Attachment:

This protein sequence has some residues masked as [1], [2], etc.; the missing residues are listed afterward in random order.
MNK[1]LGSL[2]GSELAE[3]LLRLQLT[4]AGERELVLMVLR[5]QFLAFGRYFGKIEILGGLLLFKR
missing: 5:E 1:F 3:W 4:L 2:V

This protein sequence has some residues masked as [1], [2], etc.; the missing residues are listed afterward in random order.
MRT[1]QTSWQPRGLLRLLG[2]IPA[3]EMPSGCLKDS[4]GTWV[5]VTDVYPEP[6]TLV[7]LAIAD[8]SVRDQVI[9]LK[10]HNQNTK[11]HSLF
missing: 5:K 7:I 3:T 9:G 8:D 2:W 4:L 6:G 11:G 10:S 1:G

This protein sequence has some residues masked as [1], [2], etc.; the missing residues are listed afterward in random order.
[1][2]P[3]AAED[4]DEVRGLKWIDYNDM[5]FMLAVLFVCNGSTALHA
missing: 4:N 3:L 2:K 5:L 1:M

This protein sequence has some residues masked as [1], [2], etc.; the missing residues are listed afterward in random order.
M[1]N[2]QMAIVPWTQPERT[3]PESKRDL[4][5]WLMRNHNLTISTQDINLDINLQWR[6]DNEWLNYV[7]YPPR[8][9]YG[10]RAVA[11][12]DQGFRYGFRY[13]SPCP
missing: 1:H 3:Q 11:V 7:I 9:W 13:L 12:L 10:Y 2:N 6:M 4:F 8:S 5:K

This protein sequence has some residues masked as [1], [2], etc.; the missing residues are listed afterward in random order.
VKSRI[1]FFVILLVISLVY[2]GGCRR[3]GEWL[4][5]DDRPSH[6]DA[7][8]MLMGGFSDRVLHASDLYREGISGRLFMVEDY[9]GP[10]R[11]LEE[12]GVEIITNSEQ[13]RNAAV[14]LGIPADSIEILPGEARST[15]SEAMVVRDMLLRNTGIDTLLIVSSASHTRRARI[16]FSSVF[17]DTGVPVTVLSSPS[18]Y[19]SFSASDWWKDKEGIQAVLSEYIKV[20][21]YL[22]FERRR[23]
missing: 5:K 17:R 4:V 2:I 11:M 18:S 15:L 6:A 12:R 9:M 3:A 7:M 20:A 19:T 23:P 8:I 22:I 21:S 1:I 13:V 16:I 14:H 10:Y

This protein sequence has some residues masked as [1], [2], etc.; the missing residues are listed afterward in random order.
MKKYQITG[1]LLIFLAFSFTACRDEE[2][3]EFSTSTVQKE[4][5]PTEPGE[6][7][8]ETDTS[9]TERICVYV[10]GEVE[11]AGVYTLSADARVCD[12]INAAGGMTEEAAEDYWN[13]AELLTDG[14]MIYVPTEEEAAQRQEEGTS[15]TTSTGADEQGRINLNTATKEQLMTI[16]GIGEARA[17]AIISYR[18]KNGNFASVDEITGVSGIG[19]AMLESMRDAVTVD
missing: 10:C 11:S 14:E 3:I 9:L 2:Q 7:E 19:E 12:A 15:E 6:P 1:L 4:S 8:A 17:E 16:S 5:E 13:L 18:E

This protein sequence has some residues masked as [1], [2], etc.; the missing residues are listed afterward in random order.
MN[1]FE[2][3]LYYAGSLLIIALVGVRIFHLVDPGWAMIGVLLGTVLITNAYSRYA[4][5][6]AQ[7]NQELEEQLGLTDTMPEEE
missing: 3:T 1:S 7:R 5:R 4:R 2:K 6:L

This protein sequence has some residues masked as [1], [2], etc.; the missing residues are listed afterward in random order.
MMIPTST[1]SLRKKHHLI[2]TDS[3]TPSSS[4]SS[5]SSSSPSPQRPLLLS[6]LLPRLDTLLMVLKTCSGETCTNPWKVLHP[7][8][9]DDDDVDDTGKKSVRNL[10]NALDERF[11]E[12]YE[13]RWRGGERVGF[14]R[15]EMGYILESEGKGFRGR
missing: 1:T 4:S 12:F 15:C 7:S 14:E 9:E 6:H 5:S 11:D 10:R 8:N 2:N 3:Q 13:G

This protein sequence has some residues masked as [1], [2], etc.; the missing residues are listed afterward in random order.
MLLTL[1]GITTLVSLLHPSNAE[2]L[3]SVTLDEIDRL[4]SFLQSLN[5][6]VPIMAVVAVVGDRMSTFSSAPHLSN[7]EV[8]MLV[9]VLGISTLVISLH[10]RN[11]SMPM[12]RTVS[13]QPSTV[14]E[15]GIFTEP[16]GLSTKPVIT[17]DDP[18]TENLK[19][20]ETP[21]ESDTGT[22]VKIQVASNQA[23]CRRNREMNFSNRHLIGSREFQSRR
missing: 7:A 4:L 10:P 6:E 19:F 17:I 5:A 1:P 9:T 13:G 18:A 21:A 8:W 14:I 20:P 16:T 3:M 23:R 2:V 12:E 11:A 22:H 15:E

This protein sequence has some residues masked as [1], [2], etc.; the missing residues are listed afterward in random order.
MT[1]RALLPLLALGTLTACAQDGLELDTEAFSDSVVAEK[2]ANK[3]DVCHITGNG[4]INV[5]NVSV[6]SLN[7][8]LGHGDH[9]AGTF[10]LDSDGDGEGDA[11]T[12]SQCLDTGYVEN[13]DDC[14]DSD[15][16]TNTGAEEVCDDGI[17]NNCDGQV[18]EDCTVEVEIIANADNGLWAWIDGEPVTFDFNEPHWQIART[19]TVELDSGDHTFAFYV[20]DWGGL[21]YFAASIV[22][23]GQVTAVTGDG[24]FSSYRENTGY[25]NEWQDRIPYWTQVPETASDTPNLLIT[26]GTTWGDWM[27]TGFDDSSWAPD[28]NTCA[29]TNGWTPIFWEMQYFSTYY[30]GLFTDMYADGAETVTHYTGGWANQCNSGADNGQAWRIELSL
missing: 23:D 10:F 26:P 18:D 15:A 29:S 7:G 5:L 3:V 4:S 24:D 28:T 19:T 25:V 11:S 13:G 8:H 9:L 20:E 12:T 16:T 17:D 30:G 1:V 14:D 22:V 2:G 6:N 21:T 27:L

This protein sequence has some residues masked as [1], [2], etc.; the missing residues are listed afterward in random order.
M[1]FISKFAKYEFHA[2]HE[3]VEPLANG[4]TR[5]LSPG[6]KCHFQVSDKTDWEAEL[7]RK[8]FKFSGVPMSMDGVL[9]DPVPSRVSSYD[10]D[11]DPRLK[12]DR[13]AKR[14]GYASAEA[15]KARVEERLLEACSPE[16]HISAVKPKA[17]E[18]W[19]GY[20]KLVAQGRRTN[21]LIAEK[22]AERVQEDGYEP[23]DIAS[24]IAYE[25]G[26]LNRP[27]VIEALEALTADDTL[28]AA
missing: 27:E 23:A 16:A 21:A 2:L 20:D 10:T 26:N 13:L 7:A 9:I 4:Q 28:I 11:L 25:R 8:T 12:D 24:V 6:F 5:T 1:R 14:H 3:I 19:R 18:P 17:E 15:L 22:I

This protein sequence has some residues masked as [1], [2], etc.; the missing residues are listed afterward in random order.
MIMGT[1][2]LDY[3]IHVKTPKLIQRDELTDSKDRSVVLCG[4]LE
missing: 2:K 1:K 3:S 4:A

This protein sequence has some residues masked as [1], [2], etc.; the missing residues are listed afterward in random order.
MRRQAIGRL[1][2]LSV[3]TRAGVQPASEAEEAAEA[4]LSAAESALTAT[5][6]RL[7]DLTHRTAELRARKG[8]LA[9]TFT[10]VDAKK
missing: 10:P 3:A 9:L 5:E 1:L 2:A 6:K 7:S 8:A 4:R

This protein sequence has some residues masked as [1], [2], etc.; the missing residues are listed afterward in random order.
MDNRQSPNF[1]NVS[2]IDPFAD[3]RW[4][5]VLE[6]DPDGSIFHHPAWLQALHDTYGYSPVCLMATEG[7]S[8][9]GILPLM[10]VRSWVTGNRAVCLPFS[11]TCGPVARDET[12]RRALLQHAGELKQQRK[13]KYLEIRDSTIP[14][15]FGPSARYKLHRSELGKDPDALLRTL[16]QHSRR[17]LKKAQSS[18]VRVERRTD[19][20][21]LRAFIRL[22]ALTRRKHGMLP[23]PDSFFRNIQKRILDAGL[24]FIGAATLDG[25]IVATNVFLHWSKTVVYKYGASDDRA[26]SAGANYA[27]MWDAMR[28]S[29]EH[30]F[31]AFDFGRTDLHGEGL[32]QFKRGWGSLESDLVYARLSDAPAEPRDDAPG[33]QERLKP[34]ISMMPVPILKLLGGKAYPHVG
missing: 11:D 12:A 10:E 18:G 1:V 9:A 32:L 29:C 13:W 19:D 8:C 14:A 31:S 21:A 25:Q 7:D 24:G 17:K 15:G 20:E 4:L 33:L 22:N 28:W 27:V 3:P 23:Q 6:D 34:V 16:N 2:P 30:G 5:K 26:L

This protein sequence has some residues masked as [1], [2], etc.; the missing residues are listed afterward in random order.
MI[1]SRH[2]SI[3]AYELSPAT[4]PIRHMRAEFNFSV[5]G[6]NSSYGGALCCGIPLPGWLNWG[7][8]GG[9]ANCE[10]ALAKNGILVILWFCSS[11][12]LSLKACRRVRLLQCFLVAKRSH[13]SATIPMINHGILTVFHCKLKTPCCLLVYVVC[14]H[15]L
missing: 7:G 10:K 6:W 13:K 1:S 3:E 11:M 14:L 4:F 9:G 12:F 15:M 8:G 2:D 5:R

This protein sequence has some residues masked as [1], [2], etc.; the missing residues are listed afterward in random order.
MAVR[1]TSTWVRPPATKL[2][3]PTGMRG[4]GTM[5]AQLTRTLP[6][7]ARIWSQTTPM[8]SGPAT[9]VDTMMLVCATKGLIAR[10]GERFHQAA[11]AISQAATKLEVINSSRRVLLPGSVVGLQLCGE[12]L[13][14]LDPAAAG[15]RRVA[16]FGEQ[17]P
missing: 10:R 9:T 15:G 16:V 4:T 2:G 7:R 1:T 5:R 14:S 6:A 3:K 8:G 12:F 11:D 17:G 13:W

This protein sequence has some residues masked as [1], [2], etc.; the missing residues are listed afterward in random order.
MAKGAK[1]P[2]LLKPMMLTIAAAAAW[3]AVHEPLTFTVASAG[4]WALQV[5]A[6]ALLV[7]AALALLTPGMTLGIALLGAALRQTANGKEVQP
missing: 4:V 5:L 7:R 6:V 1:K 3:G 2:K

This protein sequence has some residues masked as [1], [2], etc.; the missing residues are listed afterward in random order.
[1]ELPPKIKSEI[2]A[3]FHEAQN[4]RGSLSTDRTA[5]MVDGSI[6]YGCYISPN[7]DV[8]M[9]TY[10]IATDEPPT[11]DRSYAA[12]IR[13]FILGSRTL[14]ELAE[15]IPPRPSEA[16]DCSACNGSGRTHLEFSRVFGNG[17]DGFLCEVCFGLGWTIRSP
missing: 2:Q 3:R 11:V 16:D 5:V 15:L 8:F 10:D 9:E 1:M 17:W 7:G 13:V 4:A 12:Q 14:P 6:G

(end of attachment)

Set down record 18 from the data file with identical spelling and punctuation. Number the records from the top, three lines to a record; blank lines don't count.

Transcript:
This protein sequence has some residues masked as [1], [2], etc.; the missing residues are listed afterward in random order.
[1]ELPPKIKSEI[2]A[3]FHEAQN[4]RGSLSTDRTA[5]MVDGSI[6]YGCYISPN[7]DV[8]M[9]TY[10]IATDEPPT[11]DRSYAA[12]IR[13]FILGSRTL[14]ELAE[15]IPPRPSEA[16]DCSACNGSGRTHLEFSRVFGNG[17]DGFLCEVCFGLGWTIRSP
missing: 2:Q 3:R 11:V 16:D 5:V 15:L 8:F 10:D 9:E 1:M 17:W 7:G 13:V 4:A 12:Q 14:P 6:G